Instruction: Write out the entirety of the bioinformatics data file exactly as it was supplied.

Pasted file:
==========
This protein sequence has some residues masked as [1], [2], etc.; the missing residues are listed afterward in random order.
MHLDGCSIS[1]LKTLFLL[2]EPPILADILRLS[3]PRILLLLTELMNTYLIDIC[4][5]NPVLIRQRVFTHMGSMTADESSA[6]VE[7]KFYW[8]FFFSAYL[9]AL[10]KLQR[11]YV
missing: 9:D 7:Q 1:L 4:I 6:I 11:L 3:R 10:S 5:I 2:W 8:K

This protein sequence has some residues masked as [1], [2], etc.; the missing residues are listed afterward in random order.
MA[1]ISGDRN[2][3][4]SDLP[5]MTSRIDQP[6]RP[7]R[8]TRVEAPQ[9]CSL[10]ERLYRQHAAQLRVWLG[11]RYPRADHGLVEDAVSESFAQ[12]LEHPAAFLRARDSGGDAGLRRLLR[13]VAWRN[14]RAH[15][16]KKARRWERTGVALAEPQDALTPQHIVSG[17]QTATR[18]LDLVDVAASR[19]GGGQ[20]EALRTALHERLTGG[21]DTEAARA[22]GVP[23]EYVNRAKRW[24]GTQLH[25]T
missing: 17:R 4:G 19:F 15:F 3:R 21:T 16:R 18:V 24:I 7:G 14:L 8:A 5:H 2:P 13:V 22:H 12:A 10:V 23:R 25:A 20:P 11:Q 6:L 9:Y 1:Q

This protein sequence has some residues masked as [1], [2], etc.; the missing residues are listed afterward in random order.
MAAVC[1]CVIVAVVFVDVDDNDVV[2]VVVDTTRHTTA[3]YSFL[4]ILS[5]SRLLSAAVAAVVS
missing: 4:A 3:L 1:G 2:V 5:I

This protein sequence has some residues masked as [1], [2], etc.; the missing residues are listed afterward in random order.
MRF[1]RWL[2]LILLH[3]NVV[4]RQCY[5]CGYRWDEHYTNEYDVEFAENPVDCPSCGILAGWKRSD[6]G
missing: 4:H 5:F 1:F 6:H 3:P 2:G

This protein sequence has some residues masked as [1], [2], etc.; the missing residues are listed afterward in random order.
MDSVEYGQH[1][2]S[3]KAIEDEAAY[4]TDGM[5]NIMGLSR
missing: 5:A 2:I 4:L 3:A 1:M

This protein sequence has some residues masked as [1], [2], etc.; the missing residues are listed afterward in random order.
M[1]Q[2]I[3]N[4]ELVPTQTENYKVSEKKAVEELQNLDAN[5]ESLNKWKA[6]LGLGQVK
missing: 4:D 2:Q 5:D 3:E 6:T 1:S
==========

This protein sequence has some residues masked as [1], [2], etc.; the missing residues are listed afterward in random order.
MHLDGCSIS[1]LKTLFLL[2]EPPILADILRLS[3]PRILLLLTELMNTYLIDIC[4][5]NPVLIRQRVFTHMGSMTADESSA[6]VE[7]KFYW[8]FFFSAYL[9]AL[10]KLQR[11]YV
missing: 9:D 7:Q 1:L 4:I 6:I 11:L 3:R 10:S 5:I 2:W 8:K

This protein sequence has some residues masked as [1], [2], etc.; the missing residues are listed afterward in random order.
MA[1]ISGDRN[2][3][4]SDLP[5]MTSRIDQP[6]RP[7]R[8]TRVEAPQ[9]CSL[10]ERLYRQHAAQLRVWLG[11]RYPRADHGLVEDAVSESFAQ[12]LEHPAAFLRARDSGGDAGLRRLLR[13]VAWRN[14]RAH[15][16]KKARRWERTGVALAEPQDALTPQHIVSG[17]QTATR[18]LDLVDVAASR[19]GGGQ[20]EALRTALHERLTGG[21]DTEAARA[22]GVP[23]EYVNRAKRW[24]GTQLH[25]T
missing: 17:R 4:G 19:F 15:F 3:R 21:T 16:R 18:V 24:I 7:G 14:L 8:A 5:H 2:P 13:V 22:H 12:A 10:V 23:R 25:A 20:P 11:Q 6:L 9:Y 1:Q

This protein sequence has some residues masked as [1], [2], etc.; the missing residues are listed afterward in random order.
MAAVC[1]CVIVAVVFVDVDDNDVV[2]VVVDTTRHTTA[3]YSFL[4]ILS[5]SRLLSAAVAAVVS
missing: 4:A 3:L 1:G 2:V 5:I

This protein sequence has some residues masked as [1], [2], etc.; the missing residues are listed afterward in random order.
MRF[1]RWL[2]LILLH[3]NVV[4]RQCY[5]CGYRWDEHYTNEYDVEFAENPVDCPSCGILAGWKRSD[6]G
missing: 4:H 5:F 1:F 6:H 3:P 2:G

This protein sequence has some residues masked as [1], [2], etc.; the missing residues are listed afterward in random order.
MDSVEYGQH[1][2]S[3]KAIEDEAAY[4]TDGM[5]NIMGLSR
missing: 5:A 2:I 4:L 3:A 1:M

This protein sequence has some residues masked as [1], [2], etc.; the missing residues are listed afterward in random order.
M[1]Q[2]I[3]N[4]ELVPTQTENYKVSEKKAVEELQNLDAN[5]ESLNKWKA[6]LGLGQVK
missing: 4:D 2:Q 5:D 3:E 6:T 1:S